BELFAST, Maine — A new rate system aims to make ticket prices more affordable and fair for islanders and others who depend on state ferries to transport them to and from the mainland.
Islanders who came to a Belfast hearing this week on the Maine State Ferry Service’s latest fee proposal had a message for state officials — the new proposal is a big improvement, but it’s still far from perfect.
The new plan eliminates a controversial flat-rate structure and includes a number of suggestions that island residents shared this spring with Bruce Van Note, the new commissioner for the Maine Department of Transportation.
More than a year ago, the department, which operates the state ferry service, implemented the flat-rate structure that more than doubled the price of a ticket to and from Islesboro. At just 3 miles from the mainland, Islesboro is the least remote of the six island communities served by state ferries. Islanders who were angry over the the price hike filed a lawsuit with the state, which led to transportation officials renewing the rate-setting process.
“I think there have been some beneficial changes,” Islesboro Selectman Gabe Pendleton said Monday at a public hearing at the University of Maine Hutchinson Center. “However, I remain concerned about the costs outpacing the ability of island residents to afford ticket prices in general.”
Van Note told attendees he has enjoyed visiting the islands to better understand islanders’ needs.
He says the state needs to generate enough revenue from ridership to pay for about half of the roughly $12 million annual operating costs for the ferry service.
“A definition of fairness that is universally held continues to be elusive,” he said. “That doesn’t mean we’ll stop the struggle.”
Under the current ticket structure, riders pay one price: $11 for a roundtrip ticket and $30 for a passenger with a car. It’s the same whether they are taking a 20-minute ferry ride from Lincolnville to Isleboro, or a more than two-hour ride from Rockland to Matinicus.
The new proposal (included below) is more complicated and uses a mix of seasonal rates and varying rates based on where a passenger is going.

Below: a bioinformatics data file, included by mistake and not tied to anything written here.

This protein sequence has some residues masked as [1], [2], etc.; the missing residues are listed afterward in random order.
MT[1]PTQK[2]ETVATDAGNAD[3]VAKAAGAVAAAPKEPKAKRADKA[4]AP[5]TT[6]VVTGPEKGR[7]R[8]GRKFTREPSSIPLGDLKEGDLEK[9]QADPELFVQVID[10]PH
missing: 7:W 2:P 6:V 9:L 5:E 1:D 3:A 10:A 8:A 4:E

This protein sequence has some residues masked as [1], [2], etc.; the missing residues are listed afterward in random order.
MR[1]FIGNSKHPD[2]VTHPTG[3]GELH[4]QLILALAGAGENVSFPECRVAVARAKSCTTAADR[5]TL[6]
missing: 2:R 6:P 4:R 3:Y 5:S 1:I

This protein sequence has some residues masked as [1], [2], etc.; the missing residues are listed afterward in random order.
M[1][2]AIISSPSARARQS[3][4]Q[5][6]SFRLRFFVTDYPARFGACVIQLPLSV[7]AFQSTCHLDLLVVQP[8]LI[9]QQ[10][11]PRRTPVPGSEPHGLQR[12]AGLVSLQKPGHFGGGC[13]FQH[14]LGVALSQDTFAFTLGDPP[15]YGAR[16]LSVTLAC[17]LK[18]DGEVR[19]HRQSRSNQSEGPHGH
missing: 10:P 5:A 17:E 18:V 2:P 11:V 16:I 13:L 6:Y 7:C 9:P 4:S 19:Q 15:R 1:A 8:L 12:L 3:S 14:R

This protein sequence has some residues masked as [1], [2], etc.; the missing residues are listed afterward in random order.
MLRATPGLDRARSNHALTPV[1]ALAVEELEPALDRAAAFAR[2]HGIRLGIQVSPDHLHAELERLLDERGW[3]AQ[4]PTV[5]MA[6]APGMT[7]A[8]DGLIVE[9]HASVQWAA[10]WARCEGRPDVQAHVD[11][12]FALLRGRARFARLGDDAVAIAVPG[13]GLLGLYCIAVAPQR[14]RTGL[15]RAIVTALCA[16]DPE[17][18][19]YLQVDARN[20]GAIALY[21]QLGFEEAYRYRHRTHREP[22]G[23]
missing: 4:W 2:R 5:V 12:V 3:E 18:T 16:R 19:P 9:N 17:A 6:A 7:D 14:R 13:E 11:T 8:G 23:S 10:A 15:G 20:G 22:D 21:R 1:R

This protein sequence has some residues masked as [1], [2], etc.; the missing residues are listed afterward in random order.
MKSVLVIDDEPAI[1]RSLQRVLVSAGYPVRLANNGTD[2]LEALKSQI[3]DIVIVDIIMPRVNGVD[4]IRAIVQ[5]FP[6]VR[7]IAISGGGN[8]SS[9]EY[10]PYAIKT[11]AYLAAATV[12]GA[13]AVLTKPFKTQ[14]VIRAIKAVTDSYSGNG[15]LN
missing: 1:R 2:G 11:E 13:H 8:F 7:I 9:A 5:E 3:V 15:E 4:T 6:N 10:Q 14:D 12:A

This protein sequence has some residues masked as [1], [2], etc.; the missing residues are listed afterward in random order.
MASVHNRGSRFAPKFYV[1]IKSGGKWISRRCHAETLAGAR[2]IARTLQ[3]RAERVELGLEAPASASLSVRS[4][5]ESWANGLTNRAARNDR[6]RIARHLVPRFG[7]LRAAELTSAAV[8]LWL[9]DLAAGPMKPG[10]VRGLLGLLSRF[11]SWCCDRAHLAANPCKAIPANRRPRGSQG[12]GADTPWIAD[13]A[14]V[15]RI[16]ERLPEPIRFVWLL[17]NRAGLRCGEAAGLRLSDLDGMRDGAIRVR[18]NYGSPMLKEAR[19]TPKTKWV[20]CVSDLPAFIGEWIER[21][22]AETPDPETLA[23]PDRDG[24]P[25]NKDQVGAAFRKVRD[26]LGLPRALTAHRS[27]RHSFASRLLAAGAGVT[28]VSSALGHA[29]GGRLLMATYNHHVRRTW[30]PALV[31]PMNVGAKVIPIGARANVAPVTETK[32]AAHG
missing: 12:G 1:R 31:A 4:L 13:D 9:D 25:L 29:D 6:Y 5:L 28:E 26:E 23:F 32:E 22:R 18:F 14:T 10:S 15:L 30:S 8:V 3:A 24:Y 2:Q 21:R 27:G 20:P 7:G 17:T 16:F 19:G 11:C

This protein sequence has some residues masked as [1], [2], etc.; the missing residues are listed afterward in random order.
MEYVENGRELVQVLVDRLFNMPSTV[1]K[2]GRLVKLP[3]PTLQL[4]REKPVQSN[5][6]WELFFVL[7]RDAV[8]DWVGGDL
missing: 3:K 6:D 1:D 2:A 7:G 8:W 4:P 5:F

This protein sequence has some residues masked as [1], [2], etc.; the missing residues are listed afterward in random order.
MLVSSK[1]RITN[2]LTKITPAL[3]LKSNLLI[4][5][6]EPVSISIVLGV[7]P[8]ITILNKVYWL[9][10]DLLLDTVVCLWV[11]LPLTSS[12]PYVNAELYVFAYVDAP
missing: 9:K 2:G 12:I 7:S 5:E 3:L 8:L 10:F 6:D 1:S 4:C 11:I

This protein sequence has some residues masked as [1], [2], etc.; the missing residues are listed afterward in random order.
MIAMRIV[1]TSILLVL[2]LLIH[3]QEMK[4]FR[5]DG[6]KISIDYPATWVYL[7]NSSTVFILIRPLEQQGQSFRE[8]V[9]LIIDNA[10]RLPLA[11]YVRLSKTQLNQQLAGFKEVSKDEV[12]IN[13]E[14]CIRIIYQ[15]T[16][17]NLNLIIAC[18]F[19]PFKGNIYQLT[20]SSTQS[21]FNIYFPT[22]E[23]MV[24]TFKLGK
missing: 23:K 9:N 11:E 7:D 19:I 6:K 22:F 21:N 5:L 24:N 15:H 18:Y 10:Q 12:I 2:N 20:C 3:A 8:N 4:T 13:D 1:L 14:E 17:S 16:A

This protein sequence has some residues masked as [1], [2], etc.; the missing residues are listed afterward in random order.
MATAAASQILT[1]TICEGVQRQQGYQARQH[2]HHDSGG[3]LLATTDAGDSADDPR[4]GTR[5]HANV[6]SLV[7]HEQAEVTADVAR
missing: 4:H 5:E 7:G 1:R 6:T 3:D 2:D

There is also an option to purchase five commuter tickets for the price of four, as long as they are used within seven days.
Some who spoke at the public hearing said they would like the department to keep tweaking the proposal, suggesting that the peak season be reduced to three months and that officials allow islanders to buy tickets in bulk before the season changes, among other ideas.
Islesboro resident John King said he’s concerned about the way ferry-service operating costs have increased by 50 percent over the last decade.
“Unless and until we get ahold of costs, I’m concerned that the current proposal is merely a Band-aid measure,” he said.
But Rick Lattimer, the North Haven town administrator, said that he appreciates what Van Note and others in the transportation department have tried to do.
“They’ve worked really hard and thoughtfully,” he said.
Others indicated their distress that the process of fixing the problems with the ferry tickets has dragged on for so long. Sen. Erin Herbig, D-Belfast, pointed out the issue remains largely unresolved after more than a year, which she called deeply frustrating.
“At the heart of this issue is the misconception that our islands are somehow separate from the rest of Maine,” she said. “Let me be clear — these issues are not ‘island issues,’ they’re Maine issues.”
The Maine Department of Transportation will accept comments on the latest proposal until Sept. 3, and a new ticket structure could be in place by Oct. 1.
BDN writer Lauren Abbate contributed to this report.